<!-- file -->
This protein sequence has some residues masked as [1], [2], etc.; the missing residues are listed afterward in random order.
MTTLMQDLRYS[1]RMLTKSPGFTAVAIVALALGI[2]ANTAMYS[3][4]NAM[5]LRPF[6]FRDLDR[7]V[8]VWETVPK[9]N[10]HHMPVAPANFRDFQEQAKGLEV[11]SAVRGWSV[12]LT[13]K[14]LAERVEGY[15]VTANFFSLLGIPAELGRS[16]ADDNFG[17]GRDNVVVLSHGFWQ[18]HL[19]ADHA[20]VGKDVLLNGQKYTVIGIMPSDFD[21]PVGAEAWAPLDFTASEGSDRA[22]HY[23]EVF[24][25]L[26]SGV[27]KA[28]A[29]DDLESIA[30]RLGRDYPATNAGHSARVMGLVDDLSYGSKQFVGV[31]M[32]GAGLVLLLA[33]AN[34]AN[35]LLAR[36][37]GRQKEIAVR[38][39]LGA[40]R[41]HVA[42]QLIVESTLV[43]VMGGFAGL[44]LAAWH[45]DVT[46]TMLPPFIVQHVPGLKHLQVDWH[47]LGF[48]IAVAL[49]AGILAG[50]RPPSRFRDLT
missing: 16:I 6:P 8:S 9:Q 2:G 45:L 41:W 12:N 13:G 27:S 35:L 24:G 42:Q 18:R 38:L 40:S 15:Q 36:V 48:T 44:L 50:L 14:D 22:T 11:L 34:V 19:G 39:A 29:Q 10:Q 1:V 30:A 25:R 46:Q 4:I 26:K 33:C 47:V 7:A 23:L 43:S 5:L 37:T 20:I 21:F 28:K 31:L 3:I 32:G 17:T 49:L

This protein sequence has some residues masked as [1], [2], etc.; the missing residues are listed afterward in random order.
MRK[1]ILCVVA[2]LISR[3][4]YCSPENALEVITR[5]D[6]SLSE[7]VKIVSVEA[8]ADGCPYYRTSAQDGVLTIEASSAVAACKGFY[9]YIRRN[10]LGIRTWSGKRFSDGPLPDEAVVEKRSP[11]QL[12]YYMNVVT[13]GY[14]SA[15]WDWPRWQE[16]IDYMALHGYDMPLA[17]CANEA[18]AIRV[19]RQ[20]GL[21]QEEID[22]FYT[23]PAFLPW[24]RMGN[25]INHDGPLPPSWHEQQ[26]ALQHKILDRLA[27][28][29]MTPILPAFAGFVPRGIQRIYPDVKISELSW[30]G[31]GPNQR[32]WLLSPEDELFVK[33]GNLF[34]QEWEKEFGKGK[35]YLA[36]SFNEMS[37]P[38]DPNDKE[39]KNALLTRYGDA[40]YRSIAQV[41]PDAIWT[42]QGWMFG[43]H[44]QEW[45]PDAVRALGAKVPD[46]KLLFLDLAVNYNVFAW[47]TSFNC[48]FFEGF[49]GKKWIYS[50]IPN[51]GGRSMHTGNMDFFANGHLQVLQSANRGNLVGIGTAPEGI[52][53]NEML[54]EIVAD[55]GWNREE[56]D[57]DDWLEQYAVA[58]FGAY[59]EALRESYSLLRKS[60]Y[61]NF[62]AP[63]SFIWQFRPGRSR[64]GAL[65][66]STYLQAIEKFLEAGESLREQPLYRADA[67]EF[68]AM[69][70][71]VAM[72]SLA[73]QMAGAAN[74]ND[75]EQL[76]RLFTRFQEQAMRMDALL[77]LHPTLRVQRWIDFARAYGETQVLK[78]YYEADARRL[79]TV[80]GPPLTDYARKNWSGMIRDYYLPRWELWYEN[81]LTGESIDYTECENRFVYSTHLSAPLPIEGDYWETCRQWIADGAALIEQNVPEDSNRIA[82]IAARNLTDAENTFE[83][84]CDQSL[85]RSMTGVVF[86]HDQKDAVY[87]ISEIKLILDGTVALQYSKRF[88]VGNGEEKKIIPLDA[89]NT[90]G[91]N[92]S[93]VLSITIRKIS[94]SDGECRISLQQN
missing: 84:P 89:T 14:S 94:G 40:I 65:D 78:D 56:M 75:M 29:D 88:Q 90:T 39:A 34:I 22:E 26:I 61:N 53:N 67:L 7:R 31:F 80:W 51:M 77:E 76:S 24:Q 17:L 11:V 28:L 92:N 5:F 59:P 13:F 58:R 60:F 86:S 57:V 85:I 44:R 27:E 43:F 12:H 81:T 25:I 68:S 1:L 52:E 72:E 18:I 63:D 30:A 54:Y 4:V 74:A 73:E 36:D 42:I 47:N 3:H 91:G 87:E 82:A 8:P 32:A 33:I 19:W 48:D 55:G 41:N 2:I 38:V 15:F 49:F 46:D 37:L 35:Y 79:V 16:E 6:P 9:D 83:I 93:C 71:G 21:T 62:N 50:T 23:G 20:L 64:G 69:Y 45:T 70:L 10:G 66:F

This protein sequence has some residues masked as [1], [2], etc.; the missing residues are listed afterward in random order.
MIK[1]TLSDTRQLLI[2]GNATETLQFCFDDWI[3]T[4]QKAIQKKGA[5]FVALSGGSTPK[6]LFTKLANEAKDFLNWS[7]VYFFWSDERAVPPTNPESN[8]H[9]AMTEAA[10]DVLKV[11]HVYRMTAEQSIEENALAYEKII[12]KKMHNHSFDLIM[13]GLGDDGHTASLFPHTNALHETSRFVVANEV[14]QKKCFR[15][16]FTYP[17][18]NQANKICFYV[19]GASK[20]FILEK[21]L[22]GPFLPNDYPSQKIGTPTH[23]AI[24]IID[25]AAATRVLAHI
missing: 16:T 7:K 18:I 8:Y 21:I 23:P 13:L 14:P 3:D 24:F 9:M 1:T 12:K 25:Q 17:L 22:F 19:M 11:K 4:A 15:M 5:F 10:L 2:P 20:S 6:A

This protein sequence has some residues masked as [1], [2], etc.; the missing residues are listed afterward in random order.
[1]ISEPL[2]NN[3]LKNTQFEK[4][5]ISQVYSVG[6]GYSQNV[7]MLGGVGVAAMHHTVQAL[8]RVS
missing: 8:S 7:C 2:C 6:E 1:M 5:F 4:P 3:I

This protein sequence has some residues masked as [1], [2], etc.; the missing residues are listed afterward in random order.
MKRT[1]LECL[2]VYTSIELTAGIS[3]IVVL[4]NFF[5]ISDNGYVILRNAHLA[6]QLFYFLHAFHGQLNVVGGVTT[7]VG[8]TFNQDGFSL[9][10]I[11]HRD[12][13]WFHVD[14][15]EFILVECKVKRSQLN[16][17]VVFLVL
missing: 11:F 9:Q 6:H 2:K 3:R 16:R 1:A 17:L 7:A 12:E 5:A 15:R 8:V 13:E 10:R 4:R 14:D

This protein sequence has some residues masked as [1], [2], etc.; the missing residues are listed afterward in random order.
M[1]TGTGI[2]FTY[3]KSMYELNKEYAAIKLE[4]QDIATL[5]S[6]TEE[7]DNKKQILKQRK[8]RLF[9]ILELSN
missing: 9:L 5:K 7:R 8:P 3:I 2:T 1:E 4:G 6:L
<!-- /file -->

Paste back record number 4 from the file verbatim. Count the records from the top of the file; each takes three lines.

This protein sequence has some residues masked as [1], [2], etc.; the missing residues are listed afterward in random order.
[1]ISEPL[2]NN[3]LKNTQFEK[4][5]ISQVYSVG[6]GYSQNV[7]MLGGVGVAAMHHTVQAL[8]RVS
missing: 8:S 7:C 2:C 6:E 1:M 5:F 4:P 3:I